It’s fair to say their sales pitch worked. I was now hooked on this small university that I didn’t even know existed a few months prior. I was also completely enticed by the idea of being on a triathlon team with other kids my age that were passionate about the sport. The triathlon journey had been pretty lonely for me up to that point. I was ready to finally be surrounded my like-minded people my age. Also, Sonni explained to me that the goal was to grow the program into a powerhouse and win a national title within 5 years. My visit kept getting better and better. While I was frustrated with how my running career was going, the sky seemed to be the limit when it came to triathlon.
It’s also important to note that while the men’s team at Queens is not NCAA affiliated, it is still treated as a varsity level sport with athletic scholarship. This little detail had my gears turning. I realized that without any NCAA association, we did not have to comply with the same set of rules, either. This meant Sonni could start coaching me through his private coaching business almost immediately. So, I left Queens that day in February having been completely sold. I wanted to make sure I took complete advantage of this opportunity.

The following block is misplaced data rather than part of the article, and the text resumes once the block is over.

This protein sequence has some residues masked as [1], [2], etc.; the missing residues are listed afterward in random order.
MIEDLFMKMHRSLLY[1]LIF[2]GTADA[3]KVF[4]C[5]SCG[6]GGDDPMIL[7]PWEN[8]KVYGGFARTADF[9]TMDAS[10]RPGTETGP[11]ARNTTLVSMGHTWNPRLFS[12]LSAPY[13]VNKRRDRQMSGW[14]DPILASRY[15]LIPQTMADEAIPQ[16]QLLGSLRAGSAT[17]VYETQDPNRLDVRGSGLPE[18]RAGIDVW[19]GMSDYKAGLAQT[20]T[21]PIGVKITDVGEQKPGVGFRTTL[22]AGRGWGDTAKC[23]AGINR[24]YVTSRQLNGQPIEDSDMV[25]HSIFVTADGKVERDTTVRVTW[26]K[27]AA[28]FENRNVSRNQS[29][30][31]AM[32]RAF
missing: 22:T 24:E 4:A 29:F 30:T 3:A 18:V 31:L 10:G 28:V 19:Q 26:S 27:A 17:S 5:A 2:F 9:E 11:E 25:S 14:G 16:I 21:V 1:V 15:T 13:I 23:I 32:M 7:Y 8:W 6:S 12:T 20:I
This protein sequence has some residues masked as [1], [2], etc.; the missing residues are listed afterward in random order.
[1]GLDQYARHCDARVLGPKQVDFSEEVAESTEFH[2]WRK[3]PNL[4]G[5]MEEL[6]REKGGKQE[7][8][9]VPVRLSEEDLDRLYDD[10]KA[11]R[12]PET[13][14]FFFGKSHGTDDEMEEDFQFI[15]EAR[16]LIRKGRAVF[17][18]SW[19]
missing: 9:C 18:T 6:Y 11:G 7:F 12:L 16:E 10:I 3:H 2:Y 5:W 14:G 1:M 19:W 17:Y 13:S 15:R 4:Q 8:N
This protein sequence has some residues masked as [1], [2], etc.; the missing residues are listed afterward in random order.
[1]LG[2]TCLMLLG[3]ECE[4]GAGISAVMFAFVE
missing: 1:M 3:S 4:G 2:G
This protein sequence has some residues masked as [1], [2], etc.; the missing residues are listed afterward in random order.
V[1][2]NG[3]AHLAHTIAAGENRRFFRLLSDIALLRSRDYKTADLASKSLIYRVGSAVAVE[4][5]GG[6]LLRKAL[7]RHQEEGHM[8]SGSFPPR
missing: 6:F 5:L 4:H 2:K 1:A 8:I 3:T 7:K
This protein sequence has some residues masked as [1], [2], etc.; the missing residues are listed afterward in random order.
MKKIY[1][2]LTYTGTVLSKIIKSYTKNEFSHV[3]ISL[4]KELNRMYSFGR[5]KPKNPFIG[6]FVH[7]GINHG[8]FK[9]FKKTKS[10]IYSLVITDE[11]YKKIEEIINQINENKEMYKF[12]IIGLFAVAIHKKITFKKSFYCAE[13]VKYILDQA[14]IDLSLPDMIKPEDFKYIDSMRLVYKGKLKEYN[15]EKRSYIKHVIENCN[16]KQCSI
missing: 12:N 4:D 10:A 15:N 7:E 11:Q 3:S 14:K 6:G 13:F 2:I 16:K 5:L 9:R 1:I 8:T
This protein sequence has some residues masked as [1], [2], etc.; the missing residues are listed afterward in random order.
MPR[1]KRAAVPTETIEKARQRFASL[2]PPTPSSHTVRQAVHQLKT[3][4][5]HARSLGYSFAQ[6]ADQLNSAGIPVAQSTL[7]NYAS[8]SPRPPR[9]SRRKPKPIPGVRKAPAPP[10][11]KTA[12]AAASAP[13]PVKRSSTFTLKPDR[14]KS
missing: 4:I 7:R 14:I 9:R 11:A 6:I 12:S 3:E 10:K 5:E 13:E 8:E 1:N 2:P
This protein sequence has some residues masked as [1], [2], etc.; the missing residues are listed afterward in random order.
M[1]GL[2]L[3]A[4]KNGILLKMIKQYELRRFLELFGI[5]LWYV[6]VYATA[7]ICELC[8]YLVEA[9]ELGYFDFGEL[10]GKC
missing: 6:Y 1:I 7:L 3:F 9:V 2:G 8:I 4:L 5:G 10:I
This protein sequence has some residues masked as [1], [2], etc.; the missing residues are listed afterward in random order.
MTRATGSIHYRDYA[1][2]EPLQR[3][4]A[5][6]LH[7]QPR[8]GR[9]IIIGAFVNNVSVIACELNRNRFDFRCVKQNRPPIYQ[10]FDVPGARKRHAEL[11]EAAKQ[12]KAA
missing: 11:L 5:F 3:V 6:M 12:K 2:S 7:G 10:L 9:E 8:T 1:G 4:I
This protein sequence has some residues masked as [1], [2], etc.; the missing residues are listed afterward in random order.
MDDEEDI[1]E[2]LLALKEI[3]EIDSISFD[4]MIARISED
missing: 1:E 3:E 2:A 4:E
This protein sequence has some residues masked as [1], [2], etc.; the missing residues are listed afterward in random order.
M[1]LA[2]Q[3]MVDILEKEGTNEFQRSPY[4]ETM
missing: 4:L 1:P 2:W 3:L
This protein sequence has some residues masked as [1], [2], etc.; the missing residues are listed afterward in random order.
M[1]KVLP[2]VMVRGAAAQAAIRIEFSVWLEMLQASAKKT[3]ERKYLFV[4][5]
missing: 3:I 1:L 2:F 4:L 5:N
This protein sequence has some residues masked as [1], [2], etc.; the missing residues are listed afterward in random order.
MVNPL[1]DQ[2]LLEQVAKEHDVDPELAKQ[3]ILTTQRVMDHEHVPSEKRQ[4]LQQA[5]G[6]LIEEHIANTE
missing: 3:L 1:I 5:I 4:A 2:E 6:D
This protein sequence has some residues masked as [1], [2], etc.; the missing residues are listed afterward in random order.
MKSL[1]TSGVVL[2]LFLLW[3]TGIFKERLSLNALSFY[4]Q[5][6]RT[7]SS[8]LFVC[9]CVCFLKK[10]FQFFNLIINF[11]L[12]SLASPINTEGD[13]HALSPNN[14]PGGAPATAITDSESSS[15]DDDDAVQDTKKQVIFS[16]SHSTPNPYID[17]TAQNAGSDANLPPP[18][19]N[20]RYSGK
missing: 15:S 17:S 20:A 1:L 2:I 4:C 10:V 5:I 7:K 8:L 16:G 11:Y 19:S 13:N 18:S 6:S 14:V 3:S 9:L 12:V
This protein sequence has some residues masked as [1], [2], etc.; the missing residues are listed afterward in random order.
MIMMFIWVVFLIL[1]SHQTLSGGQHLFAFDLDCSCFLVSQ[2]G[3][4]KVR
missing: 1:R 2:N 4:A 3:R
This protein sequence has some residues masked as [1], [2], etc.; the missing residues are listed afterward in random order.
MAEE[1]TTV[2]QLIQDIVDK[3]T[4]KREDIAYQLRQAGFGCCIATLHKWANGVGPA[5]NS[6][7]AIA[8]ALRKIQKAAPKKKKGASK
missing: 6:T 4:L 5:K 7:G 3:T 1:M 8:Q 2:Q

My new path was now clearer than ever: With my first real triathlon coach, I would work my hardest and smartest all 2015. I would race as many triathlons as I could find that spring and summer. Then I’d have the best cross-country season of my life where I would achieve all I had imagined. After this, Sonni and Queens would be sold on my abilities and offer me a spot on the roster for Fall of 2016.
However, if my road to Queens was as simple and laid with golden bricks like that, it wouldn’t be much of a story worth telling now would it?
|Posted on November 9, 2020 at 11:55 AM||comments (0)|